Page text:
Concordia Students Compete in Le Sommet d’Animation Montreal
Quebec’s Animation Film Festival Kicks Off Nov. 23
Sex, suicide and monsters may not be what people expect from an animation festival.
“Animation is broad—it’s not just for children,” said Lori Malépart-Traversy.
“Especially ours,” Alisi Telengut chimed in.
Both of these Concordia alumni were selected to compete in Sommets du cinéma d’animation, a five-day Quebec film festival that puts the spotlight on international titles, student films and the overall production of animation in Quebec and Canada. The 15th edition of the festival will take place at the Cinematèque québécoise beginning on Nov. 23.
Telengut was chosen for her short film, “Nutag-Homeland,” and Malépart-Traversy for her piece, “Le Clitoris.” Meanwhile, Daniel Sterlin-Altman—also a Concordia student—was selected for his puppet animation soap opera called “Hi, it’s your Mother.”
“In animation there are a lot of sides, so these are two tiny examples of the possibilities of what you could do,” said Malépart-Traversy. “If you go to the festival you will see that.”
Her three-minute documentary is a brief exploration of the history and anatomy of the clitoris. The project was also her final submission for her undergraduate degree. “It was fun to illustrate the facts that I found,” she said.
This isn’t the first time Malépart-Traversy has addressed sexuality with animation. She also worked on Concordia’s Sexual Assault Resource Center’s consent campaign videos with Sterlin-Altman in August.
The animator said she believes that humor has been the best way to address the often-avoided—or even taboo—conversation around the clitoris. “[The film] works because it’s funny. My character isn’t vulgar—it’s cute and happy.”
But diversity persists in the topics that the former Concordia students explored.
Telengut’s “Nutag-Homeland” is visual poem based on the experiences of the Kalmyk people that were deported in the USSR between 1935 and 1956.
The animation technique she used is called “under camera.” Producing images on the same surface and photographing them, one after another, create its effects.
The film, while based on real events, incorporates Telengut’s interpretation of them.
Animation is flexible and can be used for drama, documentary, and even horror, explained Telengut. “I tell people that I do animation, and they say ‘Oh cartoons!’ But not exactly.”
“Nutag-Homeland” and “Le Clitoris” will both be screened during the animation festival—on Nov. 24 and Nov. 26 at 7:15 p.m.
The goal of the festival, according to Marco de Blois, the artistic director and programmer, is to showcase the skills of the Montreal animation community while also presenting the work of international artists and professionals. There are 25 guests that work in animation who have come from outside Quebec to be part of this experience. “It’s been difficult but a lot of fun,” said de Blois.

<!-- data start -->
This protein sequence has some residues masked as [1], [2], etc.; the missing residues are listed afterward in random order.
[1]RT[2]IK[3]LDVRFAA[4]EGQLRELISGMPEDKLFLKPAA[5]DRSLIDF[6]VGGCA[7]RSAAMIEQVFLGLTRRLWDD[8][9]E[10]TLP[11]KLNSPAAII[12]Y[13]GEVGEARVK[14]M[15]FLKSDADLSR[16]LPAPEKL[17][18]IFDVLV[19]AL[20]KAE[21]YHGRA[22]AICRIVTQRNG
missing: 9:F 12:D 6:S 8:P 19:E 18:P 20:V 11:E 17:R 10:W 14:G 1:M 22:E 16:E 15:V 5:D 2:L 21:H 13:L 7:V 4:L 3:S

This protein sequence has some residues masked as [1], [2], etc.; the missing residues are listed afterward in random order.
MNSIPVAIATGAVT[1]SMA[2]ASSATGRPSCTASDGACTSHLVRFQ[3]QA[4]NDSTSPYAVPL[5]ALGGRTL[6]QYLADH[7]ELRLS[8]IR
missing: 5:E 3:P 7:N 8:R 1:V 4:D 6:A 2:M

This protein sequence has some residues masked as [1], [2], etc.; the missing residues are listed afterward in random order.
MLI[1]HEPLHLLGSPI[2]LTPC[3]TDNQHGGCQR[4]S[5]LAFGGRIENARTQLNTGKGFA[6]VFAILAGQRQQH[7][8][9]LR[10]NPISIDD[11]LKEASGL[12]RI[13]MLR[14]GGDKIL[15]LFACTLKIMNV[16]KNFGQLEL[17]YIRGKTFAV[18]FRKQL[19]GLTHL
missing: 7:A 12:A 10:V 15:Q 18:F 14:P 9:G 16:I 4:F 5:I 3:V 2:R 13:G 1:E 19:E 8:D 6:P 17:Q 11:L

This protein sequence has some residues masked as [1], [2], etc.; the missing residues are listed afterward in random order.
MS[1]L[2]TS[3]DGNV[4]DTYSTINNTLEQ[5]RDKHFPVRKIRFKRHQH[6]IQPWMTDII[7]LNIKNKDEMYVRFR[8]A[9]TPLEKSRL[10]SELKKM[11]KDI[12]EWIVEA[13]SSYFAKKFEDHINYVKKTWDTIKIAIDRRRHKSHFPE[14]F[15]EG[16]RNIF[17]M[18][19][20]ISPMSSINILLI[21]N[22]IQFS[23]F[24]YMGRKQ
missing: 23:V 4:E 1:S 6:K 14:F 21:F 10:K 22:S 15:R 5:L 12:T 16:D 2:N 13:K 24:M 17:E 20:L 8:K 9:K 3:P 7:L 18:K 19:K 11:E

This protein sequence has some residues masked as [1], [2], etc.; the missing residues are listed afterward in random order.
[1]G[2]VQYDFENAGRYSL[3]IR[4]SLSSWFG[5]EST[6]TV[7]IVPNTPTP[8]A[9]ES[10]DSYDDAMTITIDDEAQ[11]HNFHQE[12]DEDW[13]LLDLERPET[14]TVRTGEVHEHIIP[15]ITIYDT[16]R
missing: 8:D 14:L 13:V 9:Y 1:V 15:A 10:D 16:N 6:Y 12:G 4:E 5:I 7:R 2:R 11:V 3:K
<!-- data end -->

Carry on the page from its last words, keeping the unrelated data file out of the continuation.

“I’m very proud of the international competition this year,” he continued. A record number of premieres are on the menu, some showings being the first in Canada, North America or even worldwide.
A newly added competition for “very short films,” being under two and a half minutes, long will showcase 33 mini-films that will be shown back-to-back at 9 p.m. on Wednesday, Nov. 23.
This year’s themes are “Animation & Documentary” and “Creatures & Monsters.”
“You’d think it’s contradictory, as animation is artificial and documentaries focus on reality,” said de Blois.
“You’d think it’s contradictory, as animation is artificial and documentaries focus on reality.“— Marco de Blois, Sommet d’Animation Montreal Artistic Director and Programmer
However, this paradox can be thoroughly explored by the animation industry. “When there is no record of events in film, a realistic animation can tell the truth and recreate events,” said de Blois. “[Animation] can be used to replicate something real in a non-photographic way.”
Two puppet filmmakers, Chris Lavis and Maciek Szczerbowski, who together make up Clyde Henry Productions, inspired the second theme. These creative puppets will be displayed in cases in the Norman-McLaren room in the Cinematèque Québécoise during the festival.
The Sommets du cinéma d’animation festival grew considerably, originally packing everything into one evening and now spanning into a five-day animation extravaganza.
Since 1956, when the Canadian film board moved to Montreal, the board’s reputation has grown to be regarded as a global hub for animation in the world. When asked what makes animation unique, de Blois said, “Animation can be used when you want to represent something that cannot be shown with any other media.”
This makes animation the ideal medium for taboo subjects that could not exist in any other form—for example, to recreate a suicide attempt or make the clitoris the main character of a film.
Over 800 movies were submitted to the festival this year. Selection was based on the technique, aesthetic, connection to themes, and style.
Concordia University is recognized in the Montreal animation community for an outpour of quality animators and films. “There are good things being made at Concordia,” said de Blois cheerfully.
Master Classes will be available to all those interested on Nov. 24 and Nov. 25 with Diane Obomsawin and Joan Gratz. These free cinema classes will focus on the creation of an animated GIF with Obomsawin and the secrets of “clay painting” animation that Gratz is recognized for.
On top of the box office, funding for the festival comes from public and private sources—Telefilm Canada, the City of Montreal, Culture et Communications Québec, Régie du Cinéma Québec, Conseil des Arts de Montreal ,and many others.
_Sommets du cinéma d’animation // Cinémathèque québécoise (335 de Maisonneuve Blvd. E.) // Nov. 23 to Nov. 27 // $10 per event _